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No one’s a perfect driver. I mean, I’m certainly not. Most drivers will have some sort of accident or fender-bender or do some sort of weird damage to their car over their driving career. When I still owned the Sonic, I had two accidents, one of which was directly my fault. Both bumps were minor, but the pain of finding a body shop sucked.

If you find yourself in search of a body shop, here are some tips to help you pick a good one:

  1. Ask friends and forums for personal reviews. It’s likely that a few people in your circle have had to get auto body work done at some point — any firsthand take can be a lot more useful than what’s been written by anonymous folks online.
  2. That said, still check online reviews. Google, Yelp, and other spaces can give you a good idea of what quality of work the body shop is capable of doing. True, some shops incentivize good reviews (mine certainly did), but bad work will show up despite that.
  3. Ask for pictures. Ask for pictures of past jobs, specifically work in progress pictures. Do parts look quality? Are the working practices good?
  4. Get an in-depth explanation of what your bodyman plans to do to fix your vehicle. Ask questions, are they painting and certifying welds and repairs? Are they using OEM quality parts or finishes? 
  5. Check around. Do they have a social media presence? What is it like? Are people talking about them or posting images of their work on social media?

Your insurance company likely has a list of preferred shops that it likes to work with for various reasons, but in my experience, those tend to be hit or miss. After all, they’re in the business of paying as little as possible to set things right.

In my state of Ohio, it’s my legal right to choose where I can go for insurance-related body repairs, so long as it’s a state-certified body shop. My insurance company’s recommended shop was very pushy to get my car in for repairs. The Google reviews were bad too, so I took great pride in firmly telling them “no thanks” and then rolling my broken Sonic to a different shop.

I returned to a place I went a few years back; I had a Toyota Yaris that had a minor rear accident from a hit-and-run and they did a good job repairing it. When the Sonic was damaged in its two minor accidents, I had them repair my car. The service was fast, the panel gaps were good, the paint looked fine, and I was satisfied with the repairs. In my mind, they had done well… but it turned out I should have looked a little more closely.

After selling my Sonic I’ve stayed in contact with its new owner while undergoing its transformation from battered rideshare shuttle to unassuming track toy. He’s sent me pictures whilst tearing the car down to make room for track-ready upgrades.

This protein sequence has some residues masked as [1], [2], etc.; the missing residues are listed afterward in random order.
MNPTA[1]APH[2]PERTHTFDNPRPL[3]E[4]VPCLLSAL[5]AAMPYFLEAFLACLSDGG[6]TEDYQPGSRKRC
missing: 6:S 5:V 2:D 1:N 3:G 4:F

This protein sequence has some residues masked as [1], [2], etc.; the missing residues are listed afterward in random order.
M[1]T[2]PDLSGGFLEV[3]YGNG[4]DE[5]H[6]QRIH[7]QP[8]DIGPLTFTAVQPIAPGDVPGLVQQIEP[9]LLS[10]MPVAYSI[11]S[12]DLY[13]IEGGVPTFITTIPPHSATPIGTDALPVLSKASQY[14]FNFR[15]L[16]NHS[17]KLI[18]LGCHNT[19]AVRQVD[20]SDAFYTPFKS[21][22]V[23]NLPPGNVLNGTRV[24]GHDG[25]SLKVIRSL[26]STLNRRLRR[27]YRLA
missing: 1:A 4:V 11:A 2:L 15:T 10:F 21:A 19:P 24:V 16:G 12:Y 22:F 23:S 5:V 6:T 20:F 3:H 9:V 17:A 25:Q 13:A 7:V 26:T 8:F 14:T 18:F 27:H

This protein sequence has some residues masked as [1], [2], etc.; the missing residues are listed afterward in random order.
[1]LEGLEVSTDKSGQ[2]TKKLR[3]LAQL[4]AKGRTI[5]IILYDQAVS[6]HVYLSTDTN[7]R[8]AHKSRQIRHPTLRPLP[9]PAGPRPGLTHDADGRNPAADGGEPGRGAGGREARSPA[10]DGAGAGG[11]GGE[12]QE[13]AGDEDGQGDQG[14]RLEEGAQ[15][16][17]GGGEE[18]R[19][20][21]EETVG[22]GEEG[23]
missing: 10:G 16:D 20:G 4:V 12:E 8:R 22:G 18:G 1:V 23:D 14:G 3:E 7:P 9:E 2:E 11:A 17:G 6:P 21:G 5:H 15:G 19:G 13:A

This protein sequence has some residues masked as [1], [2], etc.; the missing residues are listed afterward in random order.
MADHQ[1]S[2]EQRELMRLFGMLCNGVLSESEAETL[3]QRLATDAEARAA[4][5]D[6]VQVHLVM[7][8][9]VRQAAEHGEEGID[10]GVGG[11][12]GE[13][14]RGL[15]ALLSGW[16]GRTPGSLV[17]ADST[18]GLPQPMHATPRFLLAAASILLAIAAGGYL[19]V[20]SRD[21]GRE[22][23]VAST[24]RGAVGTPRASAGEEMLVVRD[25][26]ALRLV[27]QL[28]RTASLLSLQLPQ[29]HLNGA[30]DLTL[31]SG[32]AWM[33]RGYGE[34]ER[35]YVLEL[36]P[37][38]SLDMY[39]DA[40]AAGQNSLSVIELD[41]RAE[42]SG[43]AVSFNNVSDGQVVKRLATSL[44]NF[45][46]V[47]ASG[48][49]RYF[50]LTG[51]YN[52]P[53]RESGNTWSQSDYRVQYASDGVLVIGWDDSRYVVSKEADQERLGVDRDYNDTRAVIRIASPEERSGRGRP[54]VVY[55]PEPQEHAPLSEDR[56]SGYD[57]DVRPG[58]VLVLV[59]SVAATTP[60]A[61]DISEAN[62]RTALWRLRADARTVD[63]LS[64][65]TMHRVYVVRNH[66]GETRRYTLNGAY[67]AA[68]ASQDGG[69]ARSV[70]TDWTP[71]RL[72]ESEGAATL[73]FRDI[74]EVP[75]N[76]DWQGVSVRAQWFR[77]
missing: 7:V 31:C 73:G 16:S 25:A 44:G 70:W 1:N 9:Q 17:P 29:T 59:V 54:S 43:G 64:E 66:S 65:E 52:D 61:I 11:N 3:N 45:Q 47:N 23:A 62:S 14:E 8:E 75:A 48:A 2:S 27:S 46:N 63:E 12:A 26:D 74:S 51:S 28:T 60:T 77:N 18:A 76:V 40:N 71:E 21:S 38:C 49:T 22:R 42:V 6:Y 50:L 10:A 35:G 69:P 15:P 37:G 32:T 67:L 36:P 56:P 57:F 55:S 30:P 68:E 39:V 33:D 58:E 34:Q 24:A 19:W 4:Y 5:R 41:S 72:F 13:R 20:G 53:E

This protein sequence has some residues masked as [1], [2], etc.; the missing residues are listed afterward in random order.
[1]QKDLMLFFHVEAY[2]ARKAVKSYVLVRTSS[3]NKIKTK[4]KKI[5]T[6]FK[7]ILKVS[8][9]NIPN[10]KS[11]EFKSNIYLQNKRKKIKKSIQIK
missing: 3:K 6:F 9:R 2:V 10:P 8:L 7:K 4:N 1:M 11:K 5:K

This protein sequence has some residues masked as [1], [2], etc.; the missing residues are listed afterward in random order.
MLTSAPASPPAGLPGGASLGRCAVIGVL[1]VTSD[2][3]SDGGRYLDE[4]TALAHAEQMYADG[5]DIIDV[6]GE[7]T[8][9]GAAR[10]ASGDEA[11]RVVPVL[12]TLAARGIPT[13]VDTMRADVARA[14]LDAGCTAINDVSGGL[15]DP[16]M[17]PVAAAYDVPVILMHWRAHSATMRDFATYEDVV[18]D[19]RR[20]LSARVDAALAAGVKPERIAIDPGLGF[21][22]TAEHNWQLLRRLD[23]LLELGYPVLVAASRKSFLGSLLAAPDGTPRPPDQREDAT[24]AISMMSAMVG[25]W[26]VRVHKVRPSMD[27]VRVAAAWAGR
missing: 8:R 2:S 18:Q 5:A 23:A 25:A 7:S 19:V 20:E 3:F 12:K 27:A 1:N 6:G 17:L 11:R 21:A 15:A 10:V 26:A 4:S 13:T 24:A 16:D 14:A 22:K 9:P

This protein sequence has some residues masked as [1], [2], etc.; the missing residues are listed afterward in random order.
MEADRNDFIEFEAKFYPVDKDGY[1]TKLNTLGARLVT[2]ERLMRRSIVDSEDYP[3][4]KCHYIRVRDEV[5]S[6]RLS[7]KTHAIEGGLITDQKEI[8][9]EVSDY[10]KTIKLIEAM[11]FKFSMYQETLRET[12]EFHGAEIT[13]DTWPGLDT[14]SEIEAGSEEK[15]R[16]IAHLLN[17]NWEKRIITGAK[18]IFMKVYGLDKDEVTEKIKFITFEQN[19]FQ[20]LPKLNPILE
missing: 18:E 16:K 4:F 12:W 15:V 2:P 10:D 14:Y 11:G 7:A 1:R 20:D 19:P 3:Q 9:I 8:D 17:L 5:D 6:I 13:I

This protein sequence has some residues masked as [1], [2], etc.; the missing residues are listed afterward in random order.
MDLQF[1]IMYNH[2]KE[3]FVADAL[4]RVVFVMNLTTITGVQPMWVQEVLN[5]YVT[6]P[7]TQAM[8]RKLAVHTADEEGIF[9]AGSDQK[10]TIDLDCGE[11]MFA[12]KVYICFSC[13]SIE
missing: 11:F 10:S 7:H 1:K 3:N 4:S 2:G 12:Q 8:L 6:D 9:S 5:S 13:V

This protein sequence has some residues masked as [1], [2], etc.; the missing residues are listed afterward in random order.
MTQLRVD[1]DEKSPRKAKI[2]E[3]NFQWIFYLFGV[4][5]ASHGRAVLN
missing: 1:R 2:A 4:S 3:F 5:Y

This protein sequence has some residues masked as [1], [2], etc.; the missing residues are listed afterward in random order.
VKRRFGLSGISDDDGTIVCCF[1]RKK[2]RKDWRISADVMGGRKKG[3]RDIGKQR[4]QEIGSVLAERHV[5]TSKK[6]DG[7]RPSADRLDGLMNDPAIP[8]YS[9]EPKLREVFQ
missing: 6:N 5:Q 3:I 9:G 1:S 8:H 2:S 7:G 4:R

“Yeah, whoever did the repairs in the front did a bad job lol. The radiator shroud isn’t even connected to anything, the core support is just resting on the frame,” he said, via Facebook Messenger. “There are some questionable repairs lol. But the good thing is it’s nothing super important.” The core support is the most egregious example of bad workmanship; It looks like the body shop just drilled wherever they wanted to, to make it all fit. This piece is covered by a piece of plastic, so it wouldn’t be visible to most any consumer.

“My favorite part is they didn’t even re-weld the intercooler crash bar straight lol, It’s like an inch shorter on the passenger side, And they didn’t paint their welds.”

I was embarrassed. I pride myself on knowledge about cars, being the go-to person about repairs, bodywork, flipping cars… yet, a shop I recommended to others for repairs, clearly did shoddy work.

Why Is It Always So Hard To Find a Decent Auto Body Shop?
The body shop drilled wherever they wanted to make the upper core support fit. Image: Jarratt A.

How would I have known, though? I drove the Sonic with its poorly repaired upper core support and unpainted welds for years — it likely was about as safe as any other Sonic. These repairs were less obvious to spot, the core support I would’ve only learned about if I had done the new owner’s upgrades. 

The new owner is well versed on cars too, said that there are a lot of vehicles on the road like this, repaired by many shops. “Whatever gets the car in and out, so they can get the insurance check,” he said.

So what the hell do we do now? It’s not practical to go behind your body shop’s repairs, tearing your car down, to double-check their work.

It’s kind of a crapshoot, but I think there are a few ways you can go into your body repair, armed with a bit of knowledge, which were detailed in the list up at the top of this post. I wish I had done those things before I chose a sub-par shop for my Sonic.

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